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Reports of work-related traumatic events: a mixed-methods study

Fontein-Kuipers, Yvonne; Duivis, Hester; Schamper, Verena; Schmitz, Veerle; Stam, Anouk; Koster, Diana

Authors

Hester Duivis

Verena Schamper

Veerle Schmitz

Anouk Stam

Diana Koster



Abstract

INTRODUCTION There is limited evidence of the effect and impact on midwives of being involved or witnessing traumatic work-related events. We categorised midwives’ selfreported traumatic work-related events and responses to an event and explored the impact on the midwives’ professional and personal life.

METHODS A sequential explanatory mixed-methods study, consisting of a questionnaire and semi-structured interviews for midwives who practised or who had practised in the Netherlands or Flanders.

RESULTS In total, 106 questionnaires were completed. We categorised various workrelated traumatic events: witnessing birth trauma/complications (34%), death (28.3%), (mis)management of care (19.8%), events related to the perceived social norm of maternity services’ practitioners (9.5%), events related to environmental and contextual issues (5.6%) and to (mis)communication (2.8%). Sharing the experience with colleagues, family and friends, a supervisor or the woman involved in the event, was the most common response. In all, 74.5% of the participants still experienced the influence of work-related events in day-to-day practice and 37.5% still experienced the effects in their personal life. The scores of three participants (3.2%) indicated the likelihood of post-traumatic stress. Twenty-four interviews were conducted. Four themes emerged from the content analysis: 1) Timeline, 2) Drawing up the balance of relations with others, 3) Fretting and worrying, and 4) Lessons learned.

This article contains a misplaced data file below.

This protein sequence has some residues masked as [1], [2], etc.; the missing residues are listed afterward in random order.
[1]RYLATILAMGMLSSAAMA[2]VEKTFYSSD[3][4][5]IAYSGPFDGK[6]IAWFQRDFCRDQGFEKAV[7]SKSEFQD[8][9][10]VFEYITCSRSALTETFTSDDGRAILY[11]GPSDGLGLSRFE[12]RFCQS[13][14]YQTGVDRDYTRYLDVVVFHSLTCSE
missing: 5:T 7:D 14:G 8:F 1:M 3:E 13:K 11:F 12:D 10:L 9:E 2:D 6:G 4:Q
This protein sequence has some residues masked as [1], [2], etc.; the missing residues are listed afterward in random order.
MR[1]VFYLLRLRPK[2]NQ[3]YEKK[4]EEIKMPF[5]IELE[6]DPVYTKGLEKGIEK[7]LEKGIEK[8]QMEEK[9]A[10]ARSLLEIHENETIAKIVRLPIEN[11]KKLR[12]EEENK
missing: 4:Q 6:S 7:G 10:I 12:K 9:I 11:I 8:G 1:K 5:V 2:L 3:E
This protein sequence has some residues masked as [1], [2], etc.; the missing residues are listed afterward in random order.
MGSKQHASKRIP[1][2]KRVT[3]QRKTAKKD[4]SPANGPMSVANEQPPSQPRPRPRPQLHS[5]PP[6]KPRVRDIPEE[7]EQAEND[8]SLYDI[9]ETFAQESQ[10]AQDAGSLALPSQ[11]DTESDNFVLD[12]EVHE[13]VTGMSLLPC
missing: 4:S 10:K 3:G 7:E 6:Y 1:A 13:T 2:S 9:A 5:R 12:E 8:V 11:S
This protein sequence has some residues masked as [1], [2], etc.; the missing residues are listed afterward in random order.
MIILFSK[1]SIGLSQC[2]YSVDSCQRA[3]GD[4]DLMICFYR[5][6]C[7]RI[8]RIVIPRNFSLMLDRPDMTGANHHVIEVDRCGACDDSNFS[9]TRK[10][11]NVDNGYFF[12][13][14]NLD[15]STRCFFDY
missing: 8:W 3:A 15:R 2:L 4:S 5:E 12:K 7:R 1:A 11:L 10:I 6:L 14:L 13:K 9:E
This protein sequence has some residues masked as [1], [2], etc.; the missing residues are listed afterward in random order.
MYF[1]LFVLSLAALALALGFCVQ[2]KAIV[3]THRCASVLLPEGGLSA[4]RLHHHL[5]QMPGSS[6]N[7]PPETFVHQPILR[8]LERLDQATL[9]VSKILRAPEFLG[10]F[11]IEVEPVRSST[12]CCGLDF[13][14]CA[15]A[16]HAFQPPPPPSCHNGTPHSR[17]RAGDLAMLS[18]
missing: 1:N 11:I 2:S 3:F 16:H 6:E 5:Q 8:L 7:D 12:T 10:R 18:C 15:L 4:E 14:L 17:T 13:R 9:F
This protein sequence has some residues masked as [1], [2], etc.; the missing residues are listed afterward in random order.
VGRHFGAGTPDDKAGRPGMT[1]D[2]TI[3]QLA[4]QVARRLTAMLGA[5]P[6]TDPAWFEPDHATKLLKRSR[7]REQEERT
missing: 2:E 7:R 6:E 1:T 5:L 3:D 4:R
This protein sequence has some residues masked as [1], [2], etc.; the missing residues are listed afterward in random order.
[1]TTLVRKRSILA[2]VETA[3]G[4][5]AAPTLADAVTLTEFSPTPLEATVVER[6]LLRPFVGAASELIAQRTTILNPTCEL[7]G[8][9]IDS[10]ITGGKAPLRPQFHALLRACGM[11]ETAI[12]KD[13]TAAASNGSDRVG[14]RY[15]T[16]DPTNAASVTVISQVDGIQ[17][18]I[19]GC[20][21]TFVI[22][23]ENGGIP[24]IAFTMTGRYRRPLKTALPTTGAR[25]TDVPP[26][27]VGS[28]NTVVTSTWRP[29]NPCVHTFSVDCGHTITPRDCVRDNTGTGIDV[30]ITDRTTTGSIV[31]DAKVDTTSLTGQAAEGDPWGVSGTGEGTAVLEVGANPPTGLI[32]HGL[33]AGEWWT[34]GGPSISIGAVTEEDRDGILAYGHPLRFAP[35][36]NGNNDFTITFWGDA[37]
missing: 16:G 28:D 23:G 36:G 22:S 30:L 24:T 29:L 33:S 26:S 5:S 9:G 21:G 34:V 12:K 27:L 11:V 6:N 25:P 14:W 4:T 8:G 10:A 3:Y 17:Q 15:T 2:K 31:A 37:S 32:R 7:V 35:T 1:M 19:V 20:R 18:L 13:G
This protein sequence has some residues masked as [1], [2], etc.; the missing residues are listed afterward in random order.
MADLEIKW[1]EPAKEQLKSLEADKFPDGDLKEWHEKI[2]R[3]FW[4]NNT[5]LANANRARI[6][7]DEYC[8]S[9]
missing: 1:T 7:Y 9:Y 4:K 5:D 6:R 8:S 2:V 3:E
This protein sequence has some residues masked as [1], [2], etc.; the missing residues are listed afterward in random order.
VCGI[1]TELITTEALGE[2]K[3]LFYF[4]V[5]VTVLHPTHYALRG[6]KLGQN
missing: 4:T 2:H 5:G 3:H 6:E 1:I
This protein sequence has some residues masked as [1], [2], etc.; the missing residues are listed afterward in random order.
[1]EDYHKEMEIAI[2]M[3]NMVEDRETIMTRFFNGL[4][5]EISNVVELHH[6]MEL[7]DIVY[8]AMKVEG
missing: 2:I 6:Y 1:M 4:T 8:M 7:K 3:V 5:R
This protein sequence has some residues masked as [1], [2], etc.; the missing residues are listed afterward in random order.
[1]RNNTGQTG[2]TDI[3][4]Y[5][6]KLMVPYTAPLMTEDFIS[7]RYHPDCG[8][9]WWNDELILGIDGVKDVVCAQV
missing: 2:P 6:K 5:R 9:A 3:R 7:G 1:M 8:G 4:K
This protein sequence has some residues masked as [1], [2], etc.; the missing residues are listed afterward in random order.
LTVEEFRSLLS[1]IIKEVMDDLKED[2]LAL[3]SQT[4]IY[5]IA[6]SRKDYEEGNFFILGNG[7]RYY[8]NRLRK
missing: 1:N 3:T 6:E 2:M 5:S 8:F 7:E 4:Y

CONCLUSIONS Various work-related traumatic events can impact on midwives’ professional and/or personal life. Although not all midwives reported experiencing (lasting) effects of the events, the impact was sometimes far-reaching. Therefore, midwives’ experiences and impact of work-related traumatic events cannot be ignored in midwifery practice, education and in supervision or mentoring.

Journal Article Type Article
Conference Name CARE 4
Acceptance Date Dec 9, 2018
Online Publication Date Dec 31, 2018
Publication Date 2018-12
Deposit Date Feb 21, 2022
Publicly Available Date Feb 21, 2022
Journal European Journal of Midwifery
Peer Reviewed Peer Reviewed
Volume 2
DOI https://doi.org/10.18332/ejm/100611
Keywords midwifery, mixed-methods study, second victim, secondary traumatic stress, work-related traumatic event
Public URL http://researchrepository.napier.ac.uk/Output/2846952

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